Good, Better, Best is a multilevel offering sales technique where you present the client with three package offers. Each package is a step up in both quality and in price. This gives a potential client choices, making them more likely to hire you instead of your competition.
Rather than taking multiple bids from different trainers, a potential client has multiple offerings all of which are from you. Given three choices, most people will take the middle level. Rather than constantly pitching a bargain basement price for fear that someone will undercut you, you can offer them quality service.
How sweet is that? Here’s how it works.
The pricing that you decide upon in your business should be determined by your operational costs plus a profit margin. Once you know what the minimal amount you need to make to turn a profit you can use that as a base or minimal sale. It is important that you never go below this minimum sale amount because obviously you will lose money. But even if you decide that you can float out one losing sale amongst the others that generate a profit you will still devalue your service.
The amount that you determine to be the minimal sale amount should not be your starting point.
Set that aside in a desk drawer for a fall back. Take that minimum amount and add a small margin such as 20% and use this as the basis for your “Good Package” or lowest level. Your good package should be satisfactory to the consumer but leave them wanting more. It can have fewer sessions per week, a shorter session time or less of your consulting time than your higher packages. You can use any variable that creates value.
For instance, I worked at a gym that had both a Massage Therapist and Dietician on staff. You can work out a commission arrangement with other professionals to offer other professional services in a given package to increase the value. This allows you to expand your offerings without taking on the additional expense or training required.
Furthermore, one hand washes the other and you expand your base of potential clients to include referrals from the professionals you work with.
In most cases customers don’t want to buy the “Good Package” because they have learned from prior experience that you get what you pay for. This is where your “Better Package” comes into play.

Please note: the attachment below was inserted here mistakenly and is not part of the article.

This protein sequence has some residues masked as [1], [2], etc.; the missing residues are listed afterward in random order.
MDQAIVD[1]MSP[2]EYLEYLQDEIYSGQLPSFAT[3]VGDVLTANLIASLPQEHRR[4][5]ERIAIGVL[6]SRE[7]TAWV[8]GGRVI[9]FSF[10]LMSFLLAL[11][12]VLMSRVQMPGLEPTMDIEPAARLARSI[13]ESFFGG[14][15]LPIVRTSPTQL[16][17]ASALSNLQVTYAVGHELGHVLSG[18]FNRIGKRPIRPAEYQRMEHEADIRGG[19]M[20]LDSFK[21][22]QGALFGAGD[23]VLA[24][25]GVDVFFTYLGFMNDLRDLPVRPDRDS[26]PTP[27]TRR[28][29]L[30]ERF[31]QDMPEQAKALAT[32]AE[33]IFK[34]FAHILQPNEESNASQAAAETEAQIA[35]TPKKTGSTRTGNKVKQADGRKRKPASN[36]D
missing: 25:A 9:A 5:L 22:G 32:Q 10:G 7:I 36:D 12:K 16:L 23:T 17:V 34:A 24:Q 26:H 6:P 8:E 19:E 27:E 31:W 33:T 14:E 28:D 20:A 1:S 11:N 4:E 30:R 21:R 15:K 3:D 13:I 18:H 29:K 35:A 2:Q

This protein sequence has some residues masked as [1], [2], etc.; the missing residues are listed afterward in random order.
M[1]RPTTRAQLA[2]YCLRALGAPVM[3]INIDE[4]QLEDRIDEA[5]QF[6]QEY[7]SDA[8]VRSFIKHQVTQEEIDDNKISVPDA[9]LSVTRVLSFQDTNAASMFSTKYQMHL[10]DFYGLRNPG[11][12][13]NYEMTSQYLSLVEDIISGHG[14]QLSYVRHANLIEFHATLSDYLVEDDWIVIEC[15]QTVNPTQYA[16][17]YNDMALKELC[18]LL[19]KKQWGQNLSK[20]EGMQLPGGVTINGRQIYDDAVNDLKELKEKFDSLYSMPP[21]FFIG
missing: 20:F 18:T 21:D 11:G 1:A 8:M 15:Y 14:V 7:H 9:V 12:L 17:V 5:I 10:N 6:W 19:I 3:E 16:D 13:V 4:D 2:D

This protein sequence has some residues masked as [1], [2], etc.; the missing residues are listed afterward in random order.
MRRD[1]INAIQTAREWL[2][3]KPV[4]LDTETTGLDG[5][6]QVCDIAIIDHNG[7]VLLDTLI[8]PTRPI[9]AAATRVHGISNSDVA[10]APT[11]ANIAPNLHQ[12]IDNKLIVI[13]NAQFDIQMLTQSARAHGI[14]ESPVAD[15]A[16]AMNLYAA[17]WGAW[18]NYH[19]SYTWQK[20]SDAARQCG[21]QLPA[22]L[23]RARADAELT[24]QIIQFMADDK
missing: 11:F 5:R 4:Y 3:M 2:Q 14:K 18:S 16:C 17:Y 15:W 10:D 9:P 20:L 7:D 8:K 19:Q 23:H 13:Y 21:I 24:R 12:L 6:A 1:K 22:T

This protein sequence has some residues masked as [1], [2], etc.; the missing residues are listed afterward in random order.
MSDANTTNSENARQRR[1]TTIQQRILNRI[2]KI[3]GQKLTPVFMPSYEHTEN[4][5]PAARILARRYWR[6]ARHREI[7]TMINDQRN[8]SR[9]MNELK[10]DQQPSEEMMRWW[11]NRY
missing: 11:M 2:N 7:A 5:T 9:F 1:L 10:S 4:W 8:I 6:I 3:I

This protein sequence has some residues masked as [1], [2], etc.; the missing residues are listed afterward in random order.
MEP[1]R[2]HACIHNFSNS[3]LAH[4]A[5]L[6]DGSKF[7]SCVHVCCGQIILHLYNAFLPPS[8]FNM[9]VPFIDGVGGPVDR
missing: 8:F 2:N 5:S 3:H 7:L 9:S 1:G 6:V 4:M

This package will generally give the customer everything that is included in the “Good Package” plus some very desirable extras. Let’s imagine that your “Good Package” consists of three half hour sessions for twelve weeks. The “Better Package” may include four sessions per week or three one hour sessions for the same twelve week duration. It’s really up to you to decide what variable you want to manipulate.
You want there to be an incentive for a customer to upgrade. There are certain fixed expenses that you will pay to acquire new clients. If it costs you thirty dollars in marketing to get a new client that is a fixed cost that will not change if the person buys a more deluxe package. There are also fixed expenses in clerical work, time spent screening and testing a new client. Because these are fixed expenses you will profit more when a client decides to upgrade their package.
You can pass some of this money back to the customer in the form of a lower price per session. You want to make sure that you are basing this discount on the actual savings and not just creating a number to get people to upgrade. There is an old tongue in cheek saying that goes “I lose five dollars on every sale but I make it up in the volume”. Obviously if you lose money the more you sell the more you will lose.
The “Best Package” is the full Monte, granddaddy, lollapalooza, all wrapped up with a bow on it. You want to be secretly dancing a touchdown dance in your mind’s eye when you sell this bad boy. This is for the person that lives life to the fullest and does not want to compromise. If you sell one of these you had better deliver! People will fully expect the very best and anything less will be considered a complete failure on your part.